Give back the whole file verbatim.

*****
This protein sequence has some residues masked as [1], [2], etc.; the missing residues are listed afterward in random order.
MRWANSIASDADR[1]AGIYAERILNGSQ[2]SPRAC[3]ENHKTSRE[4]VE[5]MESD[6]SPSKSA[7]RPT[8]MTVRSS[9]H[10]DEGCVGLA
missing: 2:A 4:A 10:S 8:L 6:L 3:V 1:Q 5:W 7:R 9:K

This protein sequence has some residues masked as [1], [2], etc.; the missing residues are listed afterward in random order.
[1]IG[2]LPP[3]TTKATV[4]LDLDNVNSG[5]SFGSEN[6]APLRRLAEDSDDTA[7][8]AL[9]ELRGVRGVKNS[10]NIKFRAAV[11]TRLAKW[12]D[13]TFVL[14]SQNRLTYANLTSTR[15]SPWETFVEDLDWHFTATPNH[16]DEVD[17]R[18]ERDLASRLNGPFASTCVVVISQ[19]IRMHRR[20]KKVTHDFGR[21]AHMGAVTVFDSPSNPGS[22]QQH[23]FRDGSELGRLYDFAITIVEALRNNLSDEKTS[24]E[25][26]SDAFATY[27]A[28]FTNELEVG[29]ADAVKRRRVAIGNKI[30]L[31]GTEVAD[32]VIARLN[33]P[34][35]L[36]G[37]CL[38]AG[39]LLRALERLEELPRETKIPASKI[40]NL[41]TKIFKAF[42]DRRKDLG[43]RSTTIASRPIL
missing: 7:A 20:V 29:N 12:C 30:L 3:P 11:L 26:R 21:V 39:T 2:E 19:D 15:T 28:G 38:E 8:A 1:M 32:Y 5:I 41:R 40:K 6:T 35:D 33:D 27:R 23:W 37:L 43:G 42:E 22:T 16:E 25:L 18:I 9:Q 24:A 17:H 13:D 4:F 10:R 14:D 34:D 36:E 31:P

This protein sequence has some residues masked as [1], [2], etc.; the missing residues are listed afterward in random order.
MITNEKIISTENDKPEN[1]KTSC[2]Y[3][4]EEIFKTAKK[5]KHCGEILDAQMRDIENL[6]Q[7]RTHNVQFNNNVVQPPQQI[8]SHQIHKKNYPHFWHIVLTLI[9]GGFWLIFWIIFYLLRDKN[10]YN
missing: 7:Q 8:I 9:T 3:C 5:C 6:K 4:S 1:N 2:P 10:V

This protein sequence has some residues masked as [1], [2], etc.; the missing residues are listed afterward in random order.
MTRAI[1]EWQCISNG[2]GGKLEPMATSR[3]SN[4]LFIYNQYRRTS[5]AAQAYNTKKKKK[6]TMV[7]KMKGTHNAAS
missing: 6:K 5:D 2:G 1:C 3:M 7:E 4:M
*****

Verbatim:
This protein sequence has some residues masked as [1], [2], etc.; the missing residues are listed afterward in random order.
MRWANSIASDADR[1]AGIYAERILNGSQ[2]SPRAC[3]ENHKTSRE[4]VE[5]MESD[6]SPSKSA[7]RPT[8]MTVRSS[9]H[10]DEGCVGLA
missing: 2:A 4:A 10:S 8:L 6:L 3:V 1:Q 5:W 7:R 9:K

This protein sequence has some residues masked as [1], [2], etc.; the missing residues are listed afterward in random order.
[1]IG[2]LPP[3]TTKATV[4]LDLDNVNSG[5]SFGSEN[6]APLRRLAEDSDDTA[7][8]AL[9]ELRGVRGVKNS[10]NIKFRAAV[11]TRLAKW[12]D[13]TFVL[14]SQNRLTYANLTSTR[15]SPWETFVEDLDWHFTATPNH[16]DEVD[17]R[18]ERDLASRLNGPFASTCVVVISQ[19]IRMHRR[20]KKVTHDFGR[21]AHMGAVTVFDSPSNPGS[22]QQH[23]FRDGSELGRLYDFAITIVEALRNNLSDEKTS[24]E[25][26]SDAFATY[27]A[28]FTNELEVG[29]ADAVKRRRVAIGNKI[30]L[31]GTEVAD[32]VIARLN[33]P[34][35]L[36]G[37]CL[38]AG[39]LLRALERLEELPRETKIPASKI[40]NL[41]TKIFKAF[42]DRRKDLG[43]RSTTIASRPIL
missing: 7:A 20:V 29:N 12:C 30:L 3:P 11:L 26:R 21:V 39:T 2:E 19:D 15:T 28:G 38:E 8:A 1:M 32:Y 5:I 41:R 40:K 6:T 35:D 33:D 27:R 23:W 37:L 43:G 42:E 22:T 16:E 25:L 18:I 9:Q 24:A 17:H 13:D 4:F 10:R 14:D 34:D 36:E 31:P

This protein sequence has some residues masked as [1], [2], etc.; the missing residues are listed afterward in random order.
MITNEKIISTENDKPEN[1]KTSC[2]Y[3][4]EEIFKTAKK[5]KHCGEILDAQMRDIENL[6]Q[7]RTHNVQFNNNVVQPPQQI[8]SHQIHKKNYPHFWHIVLTLI[9]GGFWLIFWIIFYLLRDKN[10]YN
missing: 7:Q 8:I 9:T 3:C 5:C 6:K 4:S 1:N 2:P 10:V

This protein sequence has some residues masked as [1], [2], etc.; the missing residues are listed afterward in random order.
MTRAI[1]EWQCISNG[2]GGKLEPMATSR[3]SN[4]LFIYNQYRRTS[5]AAQAYNTKKKKK[6]TMV[7]KMKGTHNAAS
missing: 6:K 5:D 2:G 1:C 3:M 7:E 4:M